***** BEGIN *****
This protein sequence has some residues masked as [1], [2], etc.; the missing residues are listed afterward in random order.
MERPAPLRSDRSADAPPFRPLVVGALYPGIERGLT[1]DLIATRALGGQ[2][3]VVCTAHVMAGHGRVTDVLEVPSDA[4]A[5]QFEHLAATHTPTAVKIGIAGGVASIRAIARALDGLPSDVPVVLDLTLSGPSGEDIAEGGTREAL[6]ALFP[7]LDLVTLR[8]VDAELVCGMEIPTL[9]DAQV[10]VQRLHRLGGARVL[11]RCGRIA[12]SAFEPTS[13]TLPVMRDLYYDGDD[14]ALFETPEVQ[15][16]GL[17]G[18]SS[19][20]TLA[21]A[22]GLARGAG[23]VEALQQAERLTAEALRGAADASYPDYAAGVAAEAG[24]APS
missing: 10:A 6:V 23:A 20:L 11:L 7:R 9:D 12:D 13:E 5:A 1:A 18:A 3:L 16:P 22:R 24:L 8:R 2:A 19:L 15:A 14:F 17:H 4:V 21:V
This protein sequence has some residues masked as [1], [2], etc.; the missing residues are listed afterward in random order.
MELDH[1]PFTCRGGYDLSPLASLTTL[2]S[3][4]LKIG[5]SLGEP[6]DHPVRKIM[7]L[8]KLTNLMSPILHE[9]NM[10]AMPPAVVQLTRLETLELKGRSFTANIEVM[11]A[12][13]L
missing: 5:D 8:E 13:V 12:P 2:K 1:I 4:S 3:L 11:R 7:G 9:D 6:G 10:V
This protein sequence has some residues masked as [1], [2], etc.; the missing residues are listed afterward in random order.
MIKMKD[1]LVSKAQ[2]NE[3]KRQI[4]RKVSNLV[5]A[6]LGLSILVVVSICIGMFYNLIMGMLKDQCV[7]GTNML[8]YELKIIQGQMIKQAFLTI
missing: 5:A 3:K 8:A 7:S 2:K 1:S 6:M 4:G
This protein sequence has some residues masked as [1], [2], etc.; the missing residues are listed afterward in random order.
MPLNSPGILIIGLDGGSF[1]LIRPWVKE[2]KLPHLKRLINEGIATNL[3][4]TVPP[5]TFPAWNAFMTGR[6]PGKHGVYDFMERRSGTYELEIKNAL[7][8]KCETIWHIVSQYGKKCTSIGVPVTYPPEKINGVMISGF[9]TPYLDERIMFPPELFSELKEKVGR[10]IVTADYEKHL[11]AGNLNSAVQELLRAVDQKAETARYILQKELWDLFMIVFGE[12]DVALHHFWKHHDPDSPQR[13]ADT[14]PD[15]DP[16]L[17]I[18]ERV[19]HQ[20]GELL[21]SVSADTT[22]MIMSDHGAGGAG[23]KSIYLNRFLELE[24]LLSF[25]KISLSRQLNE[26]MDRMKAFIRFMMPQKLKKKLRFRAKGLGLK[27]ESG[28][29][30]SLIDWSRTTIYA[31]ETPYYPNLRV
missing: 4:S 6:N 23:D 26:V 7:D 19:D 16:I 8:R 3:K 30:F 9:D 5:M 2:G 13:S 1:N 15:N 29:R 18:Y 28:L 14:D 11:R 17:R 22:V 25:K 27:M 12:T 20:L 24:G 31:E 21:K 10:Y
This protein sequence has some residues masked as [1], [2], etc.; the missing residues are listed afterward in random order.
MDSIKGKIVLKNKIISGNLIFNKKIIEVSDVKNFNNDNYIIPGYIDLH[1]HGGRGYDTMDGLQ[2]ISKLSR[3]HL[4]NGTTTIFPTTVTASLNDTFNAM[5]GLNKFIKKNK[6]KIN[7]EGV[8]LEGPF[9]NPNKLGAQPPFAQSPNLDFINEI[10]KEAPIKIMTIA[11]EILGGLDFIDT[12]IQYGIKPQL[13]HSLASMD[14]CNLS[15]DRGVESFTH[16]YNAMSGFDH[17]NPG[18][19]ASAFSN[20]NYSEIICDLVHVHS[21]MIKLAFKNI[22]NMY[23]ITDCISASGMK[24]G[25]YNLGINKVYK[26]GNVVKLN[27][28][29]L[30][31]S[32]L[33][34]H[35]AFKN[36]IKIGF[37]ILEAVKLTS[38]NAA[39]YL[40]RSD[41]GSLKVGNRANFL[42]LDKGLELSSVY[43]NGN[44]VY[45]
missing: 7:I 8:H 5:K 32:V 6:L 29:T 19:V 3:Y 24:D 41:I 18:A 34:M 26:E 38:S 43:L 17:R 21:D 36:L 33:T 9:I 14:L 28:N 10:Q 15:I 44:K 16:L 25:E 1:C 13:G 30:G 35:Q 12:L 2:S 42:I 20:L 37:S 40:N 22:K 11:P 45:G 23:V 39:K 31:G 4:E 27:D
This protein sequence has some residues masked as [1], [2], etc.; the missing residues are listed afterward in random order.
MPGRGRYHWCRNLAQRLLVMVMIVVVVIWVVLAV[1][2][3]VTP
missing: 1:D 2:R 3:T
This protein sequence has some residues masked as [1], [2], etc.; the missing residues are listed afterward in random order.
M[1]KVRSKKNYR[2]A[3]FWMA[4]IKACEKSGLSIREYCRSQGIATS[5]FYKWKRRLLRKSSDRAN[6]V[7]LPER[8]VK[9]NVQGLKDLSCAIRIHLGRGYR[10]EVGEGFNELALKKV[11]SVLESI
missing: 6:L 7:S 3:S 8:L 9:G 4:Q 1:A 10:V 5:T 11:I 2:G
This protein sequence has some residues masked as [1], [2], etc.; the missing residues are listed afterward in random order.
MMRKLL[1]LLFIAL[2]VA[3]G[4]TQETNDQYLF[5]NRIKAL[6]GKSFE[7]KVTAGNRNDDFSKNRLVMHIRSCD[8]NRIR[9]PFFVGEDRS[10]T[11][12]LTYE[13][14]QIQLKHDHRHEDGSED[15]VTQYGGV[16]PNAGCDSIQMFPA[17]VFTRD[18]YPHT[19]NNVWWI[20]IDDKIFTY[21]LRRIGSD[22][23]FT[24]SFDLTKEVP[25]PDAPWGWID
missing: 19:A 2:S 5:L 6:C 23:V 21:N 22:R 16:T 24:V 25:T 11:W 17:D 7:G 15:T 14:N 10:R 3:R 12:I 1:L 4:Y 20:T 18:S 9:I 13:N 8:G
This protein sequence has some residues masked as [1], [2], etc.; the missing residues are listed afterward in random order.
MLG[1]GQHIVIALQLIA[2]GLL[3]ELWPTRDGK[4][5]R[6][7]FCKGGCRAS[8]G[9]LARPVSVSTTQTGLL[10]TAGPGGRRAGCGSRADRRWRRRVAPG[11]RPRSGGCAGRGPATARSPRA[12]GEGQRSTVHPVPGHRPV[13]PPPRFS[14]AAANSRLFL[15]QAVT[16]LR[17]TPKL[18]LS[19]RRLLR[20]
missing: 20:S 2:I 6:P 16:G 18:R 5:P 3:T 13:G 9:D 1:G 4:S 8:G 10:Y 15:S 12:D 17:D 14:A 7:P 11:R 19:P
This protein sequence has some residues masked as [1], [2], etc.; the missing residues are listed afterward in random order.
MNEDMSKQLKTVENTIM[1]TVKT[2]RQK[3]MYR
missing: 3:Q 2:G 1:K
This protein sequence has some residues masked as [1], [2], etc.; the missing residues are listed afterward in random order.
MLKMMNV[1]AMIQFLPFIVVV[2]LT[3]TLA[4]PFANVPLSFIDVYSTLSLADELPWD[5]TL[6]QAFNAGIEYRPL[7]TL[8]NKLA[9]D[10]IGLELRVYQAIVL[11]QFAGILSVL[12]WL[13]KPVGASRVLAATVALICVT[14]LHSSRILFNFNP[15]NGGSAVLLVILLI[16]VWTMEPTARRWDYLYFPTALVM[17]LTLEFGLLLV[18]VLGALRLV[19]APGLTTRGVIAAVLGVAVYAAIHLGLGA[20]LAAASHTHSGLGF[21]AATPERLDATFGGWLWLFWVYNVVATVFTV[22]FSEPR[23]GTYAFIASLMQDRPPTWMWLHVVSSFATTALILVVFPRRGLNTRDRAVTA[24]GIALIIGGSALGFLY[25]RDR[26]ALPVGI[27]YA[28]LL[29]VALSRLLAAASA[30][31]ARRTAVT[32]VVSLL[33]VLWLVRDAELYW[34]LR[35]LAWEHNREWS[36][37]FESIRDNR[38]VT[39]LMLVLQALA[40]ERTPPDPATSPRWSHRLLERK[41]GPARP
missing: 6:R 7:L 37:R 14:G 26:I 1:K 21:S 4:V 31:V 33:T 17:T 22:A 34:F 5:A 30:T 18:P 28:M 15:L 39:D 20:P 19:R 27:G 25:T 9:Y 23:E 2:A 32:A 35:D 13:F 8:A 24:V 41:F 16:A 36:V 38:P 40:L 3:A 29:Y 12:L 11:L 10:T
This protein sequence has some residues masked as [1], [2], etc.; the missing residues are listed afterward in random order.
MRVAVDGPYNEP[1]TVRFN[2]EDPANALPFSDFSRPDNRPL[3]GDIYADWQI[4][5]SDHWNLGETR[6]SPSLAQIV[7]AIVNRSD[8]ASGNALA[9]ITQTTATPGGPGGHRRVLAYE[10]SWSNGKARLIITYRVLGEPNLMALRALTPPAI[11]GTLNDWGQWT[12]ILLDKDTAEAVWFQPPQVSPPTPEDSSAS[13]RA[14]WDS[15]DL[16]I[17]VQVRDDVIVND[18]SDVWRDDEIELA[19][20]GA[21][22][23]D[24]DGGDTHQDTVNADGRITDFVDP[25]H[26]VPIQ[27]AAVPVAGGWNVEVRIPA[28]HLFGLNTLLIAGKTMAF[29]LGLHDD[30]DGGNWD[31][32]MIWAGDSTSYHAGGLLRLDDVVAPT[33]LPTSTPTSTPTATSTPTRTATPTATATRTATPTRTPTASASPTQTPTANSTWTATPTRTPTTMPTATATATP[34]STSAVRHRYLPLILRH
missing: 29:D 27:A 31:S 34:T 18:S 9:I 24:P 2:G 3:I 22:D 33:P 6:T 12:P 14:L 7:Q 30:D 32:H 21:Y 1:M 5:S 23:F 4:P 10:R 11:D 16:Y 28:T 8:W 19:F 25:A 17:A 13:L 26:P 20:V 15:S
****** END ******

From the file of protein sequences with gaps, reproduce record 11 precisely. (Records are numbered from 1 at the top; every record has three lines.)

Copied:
This protein sequence has some residues masked as [1], [2], etc.; the missing residues are listed afterward in random order.
MLKMMNV[1]AMIQFLPFIVVV[2]LT[3]TLA[4]PFANVPLSFIDVYSTLSLADELPWD[5]TL[6]QAFNAGIEYRPL[7]TL[8]NKLA[9]D[10]IGLELRVYQAIVL[11]QFAGILSVL[12]WL[13]KPVGASRVLAATVALICVT[14]LHSSRILFNFNP[15]NGGSAVLLVILLI[16]VWTMEPTARRWDYLYFPTALVM[17]LTLEFGLLLV[18]VLGALRLV[19]APGLTTRGVIAAVLGVAVYAAIHLGLGA[20]LAAASHTHSGLGF[21]AATPERLDATFGGWLWLFWVYNVVATVFTV[22]FSEPR[23]GTYAFIASLMQDRPPTWMWLHVVSSFATTALILVVFPRRGLNTRDRAVTA[24]GIALIIGGSALGFLY[25]RDR[26]ALPVGI[27]YA[28]LL[29]VALSRLLAAASA[30][31]ARRTAVT[32]VVSLL[33]VLWLVRDAELYW[34]LR[35]LAWEHNREWS[36][37]FESIRDNR[38]VT[39]LMLVLQALA[40]ERTPPDPATSPRWSHRLLERK[41]GPARP
missing: 6:R 7:L 37:R 14:G 26:I 1:K 21:S 4:V 31:V 33:T 17:T 22:A 34:F 5:A 30:T 18:P 28:M 15:L 39:D 20:P 19:R 27:G 25:T 9:Y 23:E 2:A 32:A 35:D 13:F 8:A 24:V 41:F 16:A 36:V 38:P 40:L 3:A 29:Y 12:L 11:L 10:T